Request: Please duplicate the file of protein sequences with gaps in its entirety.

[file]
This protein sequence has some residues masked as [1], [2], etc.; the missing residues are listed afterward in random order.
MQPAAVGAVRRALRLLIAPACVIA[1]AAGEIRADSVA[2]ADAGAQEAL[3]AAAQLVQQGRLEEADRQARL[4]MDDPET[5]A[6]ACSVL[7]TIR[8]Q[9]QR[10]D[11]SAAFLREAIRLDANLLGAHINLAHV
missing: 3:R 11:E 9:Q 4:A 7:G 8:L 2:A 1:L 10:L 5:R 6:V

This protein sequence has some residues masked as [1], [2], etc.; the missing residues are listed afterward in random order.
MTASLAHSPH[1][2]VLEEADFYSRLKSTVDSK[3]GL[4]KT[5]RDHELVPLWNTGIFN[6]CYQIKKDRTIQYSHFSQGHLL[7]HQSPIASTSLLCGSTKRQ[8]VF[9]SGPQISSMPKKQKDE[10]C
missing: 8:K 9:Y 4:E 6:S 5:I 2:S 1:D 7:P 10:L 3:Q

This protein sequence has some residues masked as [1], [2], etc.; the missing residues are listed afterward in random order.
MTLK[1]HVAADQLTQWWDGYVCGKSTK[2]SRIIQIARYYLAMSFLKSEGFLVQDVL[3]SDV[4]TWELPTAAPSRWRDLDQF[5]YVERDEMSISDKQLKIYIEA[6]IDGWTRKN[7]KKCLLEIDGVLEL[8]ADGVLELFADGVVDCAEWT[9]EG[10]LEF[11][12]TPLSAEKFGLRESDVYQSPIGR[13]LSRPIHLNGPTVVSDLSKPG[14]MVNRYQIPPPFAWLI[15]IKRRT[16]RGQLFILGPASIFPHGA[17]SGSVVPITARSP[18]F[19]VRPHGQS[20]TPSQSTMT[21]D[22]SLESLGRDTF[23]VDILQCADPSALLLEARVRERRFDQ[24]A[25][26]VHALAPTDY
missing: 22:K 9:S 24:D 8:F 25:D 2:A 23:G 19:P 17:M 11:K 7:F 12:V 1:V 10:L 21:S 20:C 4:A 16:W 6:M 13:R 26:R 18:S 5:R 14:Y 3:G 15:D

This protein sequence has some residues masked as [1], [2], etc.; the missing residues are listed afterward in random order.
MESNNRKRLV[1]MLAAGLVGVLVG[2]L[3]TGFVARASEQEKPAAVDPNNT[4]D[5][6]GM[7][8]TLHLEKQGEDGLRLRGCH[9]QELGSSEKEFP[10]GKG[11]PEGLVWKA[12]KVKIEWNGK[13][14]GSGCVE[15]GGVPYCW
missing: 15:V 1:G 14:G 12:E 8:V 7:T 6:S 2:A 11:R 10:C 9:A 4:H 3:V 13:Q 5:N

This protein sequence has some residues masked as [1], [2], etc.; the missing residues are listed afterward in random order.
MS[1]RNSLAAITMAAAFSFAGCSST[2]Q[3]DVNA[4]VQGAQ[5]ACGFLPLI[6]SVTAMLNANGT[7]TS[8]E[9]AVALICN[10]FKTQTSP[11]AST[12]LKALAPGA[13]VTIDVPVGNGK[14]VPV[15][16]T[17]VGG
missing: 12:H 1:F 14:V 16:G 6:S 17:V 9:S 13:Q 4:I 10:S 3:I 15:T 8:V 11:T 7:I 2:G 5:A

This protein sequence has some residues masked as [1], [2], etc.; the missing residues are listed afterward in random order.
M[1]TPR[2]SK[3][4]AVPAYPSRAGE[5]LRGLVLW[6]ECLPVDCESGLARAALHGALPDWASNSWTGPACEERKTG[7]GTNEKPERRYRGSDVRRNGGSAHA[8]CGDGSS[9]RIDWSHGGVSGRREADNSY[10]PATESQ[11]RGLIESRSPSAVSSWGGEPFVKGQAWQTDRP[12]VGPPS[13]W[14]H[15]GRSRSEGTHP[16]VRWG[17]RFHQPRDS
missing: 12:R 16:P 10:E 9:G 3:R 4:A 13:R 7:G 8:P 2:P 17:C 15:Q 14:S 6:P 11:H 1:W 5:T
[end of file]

This protein sequence has some residues masked as [1], [2], etc.; the missing residues are listed afterward in random order.
MQPAAVGAVRRALRLLIAPACVIA[1]AAGEIRADSVA[2]ADAGAQEAL[3]AAAQLVQQGRLEEADRQARL[4]MDDPET[5]A[6]ACSVL[7]TIR[8]Q[9]QR[10]D[11]SAAFLREAIRLDANLLGAHINLAHV
missing: 3:R 11:E 9:Q 4:A 7:G 8:L 2:A 1:L 10:L 5:R 6:V

This protein sequence has some residues masked as [1], [2], etc.; the missing residues are listed afterward in random order.
MTASLAHSPH[1][2]VLEEADFYSRLKSTVDSK[3]GL[4]KT[5]RDHELVPLWNTGIFN[6]CYQIKKDRTIQYSHFSQGHLL[7]HQSPIASTSLLCGSTKRQ[8]VF[9]SGPQISSMPKKQKDE[10]C
missing: 8:K 9:Y 4:E 6:S 5:I 2:S 1:D 7:P 10:L 3:Q

This protein sequence has some residues masked as [1], [2], etc.; the missing residues are listed afterward in random order.
MTLK[1]HVAADQLTQWWDGYVCGKSTK[2]SRIIQIARYYLAMSFLKSEGFLVQDVL[3]SDV[4]TWELPTAAPSRWRDLDQF[5]YVERDEMSISDKQLKIYIEA[6]IDGWTRKN[7]KKCLLEIDGVLEL[8]ADGVLELFADGVVDCAEWT[9]EG[10]LEF[11][12]TPLSAEKFGLRESDVYQSPIGR[13]LSRPIHLNGPTVVSDLSKPG[14]MVNRYQIPPPFAWLI[15]IKRRT[16]RGQLFILGPASIFPHGA[17]SGSVVPITARSP[18]F[19]VRPHGQS[20]TPSQSTMT[21]D[22]SLESLGRDTF[23]VDILQCADPSALLLEARVRERRFDQ[24]A[25][26]VHALAPTDY
missing: 22:K 9:S 24:D 8:F 25:D 2:A 23:G 19:P 17:M 11:K 7:F 12:V 1:V 10:L 21:S 20:C 4:A 16:W 6:M 13:R 26:R 18:S 5:R 14:Y 3:G 15:D

This protein sequence has some residues masked as [1], [2], etc.; the missing residues are listed afterward in random order.
MESNNRKRLV[1]MLAAGLVGVLVG[2]L[3]TGFVARASEQEKPAAVDPNNT[4]D[5][6]GM[7][8]TLHLEKQGEDGLRLRGCH[9]QELGSSEKEFP[10]GKG[11]PEGLVWKA[12]KVKIEWNGK[13][14]GSGCVE[15]GGVPYCW
missing: 15:V 1:G 14:G 12:E 8:V 7:T 6:S 2:A 11:R 10:C 9:A 4:H 3:V 13:Q 5:N

This protein sequence has some residues masked as [1], [2], etc.; the missing residues are listed afterward in random order.
MS[1]RNSLAAITMAAAFSFAGCSST[2]Q[3]DVNA[4]VQGAQ[5]ACGFLPLI[6]SVTAMLNANGT[7]TS[8]E[9]AVALICN[10]FKTQTSP[11]AST[12]LKALAPGA[13]VTIDVPVGNGK[14]VPV[15][16]T[17]VGG
missing: 12:H 1:F 14:V 16:G 6:S 17:V 9:S 13:Q 4:I 10:S 3:I 15:T 8:V 11:T 7:I 2:G 5:A

This protein sequence has some residues masked as [1], [2], etc.; the missing residues are listed afterward in random order.
M[1]TPR[2]SK[3][4]AVPAYPSRAGE[5]LRGLVLW[6]ECLPVDCESGLARAALHGALPDWASNSWTGPACEERKTG[7]GTNEKPERRYRGSDVRRNGGSAHA[8]CGDGSS[9]RIDWSHGGVSGRREADNSY[10]PATESQ[11]RGLIESRSPSAVSSWGGEPFVKGQAWQTDRP[12]VGPPS[13]W[14]H[15]GRSRSEGTHP[16]VRWG[17]RFHQPRDS
missing: 12:R 16:P 10:E 9:G 3:R 4:A 13:R 7:G 8:P 2:P 17:C 15:Q 14:S 6:P 11:H 1:W 5:T